Christmas in July: Teach children to serve

Learn ways to teach your children to serve and bring the feeling Christmas to July. Small acts of service bring great joy. Make a difference by creating a family legacy of love.

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  • The black sky was covered with stars, and the air was so cold my 12-year-old nose tingled. Our parents gave us packages and sent us across the crunchy snow through the evergreen trees and to the back door of a small house. Quietly, we laid the boxes down. Yellow light leaked out around the curtains and into the night. Sounds of canned laughter and television covered our tracks. I banged hard on the old wooden door and ran like mad.

  • I threw myself behind a tree and watched anxiously as a man opened the door. It was my neighbor. He saw the box and collapsed like a rag doll with his arms around it. He was weeping. Then he stopped and peered into the night. I held my breath. When he didn’t see anything, he took the box inside and closed the door. In the silence, I realized that I was filled with joy. I will never forget the feeling. I don’t have to. All I have to do to feel it again is one good deed.

  • I knew that the feeling of joy that comes from serving others is highly addictive. Like chocolate, it can lead to a lifetime of joy binging, if not handled carefully.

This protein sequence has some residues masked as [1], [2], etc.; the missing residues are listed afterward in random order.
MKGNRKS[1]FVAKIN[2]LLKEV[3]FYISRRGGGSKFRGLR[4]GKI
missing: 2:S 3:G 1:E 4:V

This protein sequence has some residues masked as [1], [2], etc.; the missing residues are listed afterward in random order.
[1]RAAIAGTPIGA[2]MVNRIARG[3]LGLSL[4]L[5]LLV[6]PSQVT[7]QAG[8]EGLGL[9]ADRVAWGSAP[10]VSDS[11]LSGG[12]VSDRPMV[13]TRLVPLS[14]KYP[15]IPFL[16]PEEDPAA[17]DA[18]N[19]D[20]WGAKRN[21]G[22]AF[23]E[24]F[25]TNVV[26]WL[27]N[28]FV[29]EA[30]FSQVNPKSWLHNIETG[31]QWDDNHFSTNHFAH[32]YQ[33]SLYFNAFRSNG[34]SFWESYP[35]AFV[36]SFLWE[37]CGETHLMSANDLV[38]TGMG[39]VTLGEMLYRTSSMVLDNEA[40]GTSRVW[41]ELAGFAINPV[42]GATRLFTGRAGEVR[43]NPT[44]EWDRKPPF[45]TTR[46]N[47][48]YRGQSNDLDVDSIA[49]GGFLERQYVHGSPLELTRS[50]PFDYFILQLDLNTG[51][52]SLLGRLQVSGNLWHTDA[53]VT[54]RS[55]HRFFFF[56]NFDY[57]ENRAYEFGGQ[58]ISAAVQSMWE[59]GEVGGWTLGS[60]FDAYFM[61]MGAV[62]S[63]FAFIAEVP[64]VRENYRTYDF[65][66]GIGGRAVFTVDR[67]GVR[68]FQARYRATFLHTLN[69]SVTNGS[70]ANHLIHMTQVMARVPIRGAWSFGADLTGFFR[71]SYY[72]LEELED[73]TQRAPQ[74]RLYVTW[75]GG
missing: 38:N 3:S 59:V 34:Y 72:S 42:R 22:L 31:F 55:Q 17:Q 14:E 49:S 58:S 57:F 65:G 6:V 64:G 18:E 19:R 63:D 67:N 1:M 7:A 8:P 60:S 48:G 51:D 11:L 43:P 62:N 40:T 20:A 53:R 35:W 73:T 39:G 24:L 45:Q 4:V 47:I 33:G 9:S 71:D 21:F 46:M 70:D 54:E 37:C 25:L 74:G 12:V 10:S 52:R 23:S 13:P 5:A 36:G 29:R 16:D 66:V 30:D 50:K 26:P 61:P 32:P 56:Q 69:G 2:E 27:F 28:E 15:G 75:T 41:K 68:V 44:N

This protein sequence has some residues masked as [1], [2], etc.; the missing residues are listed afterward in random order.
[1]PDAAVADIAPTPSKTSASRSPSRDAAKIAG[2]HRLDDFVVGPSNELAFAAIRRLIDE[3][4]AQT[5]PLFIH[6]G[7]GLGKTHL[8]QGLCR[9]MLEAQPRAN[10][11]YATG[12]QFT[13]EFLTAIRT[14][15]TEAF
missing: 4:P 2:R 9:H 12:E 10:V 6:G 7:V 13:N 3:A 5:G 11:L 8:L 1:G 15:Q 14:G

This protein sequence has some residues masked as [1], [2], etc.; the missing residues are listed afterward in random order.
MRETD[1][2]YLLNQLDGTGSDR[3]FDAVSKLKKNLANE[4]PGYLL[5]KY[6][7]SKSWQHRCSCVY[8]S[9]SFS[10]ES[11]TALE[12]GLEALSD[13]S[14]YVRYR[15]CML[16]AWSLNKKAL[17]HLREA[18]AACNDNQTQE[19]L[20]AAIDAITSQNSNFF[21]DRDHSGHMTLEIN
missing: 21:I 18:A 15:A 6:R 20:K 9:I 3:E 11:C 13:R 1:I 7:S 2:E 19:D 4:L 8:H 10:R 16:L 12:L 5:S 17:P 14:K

• As parents, we do a great job during the holidays of reminding children to serve and remember others. This summer, teach your family to serve others and bring the best part of Christmas to July.

  • I asked people who serve others daily what motivated them. I heard from nurses, teachers and social workers. Here is what they said:

  • Kristi, retired teacher:

  • “(My family) used to say, 'All for one, and one for all.' They actually lived it. Every single movement and thought considered the other guy. It never entered their mind to be any other way. How could one be content and happy if the other one wasn't?”

  • Martha, emergency department nurse

  • “When I was 17 I had (the) opportunity to help with translating from English to Spanish in a free clinic. At first it was free then eventually they paid me! It got me thinking about nursing. The rest is history.”

  • Candy, licensed clinical social worker

  • “One year before Christmas we had our kids go through their toys. We washed them all up and donated them to a program in San Antonio, Texas for kids who had nothing. Another year we all went to a church program and served the homeless for Thanksgiving. Our grandkids have helped deliver toys with us to kids through Rotary.”

  • Stacy, former teacher and mother of four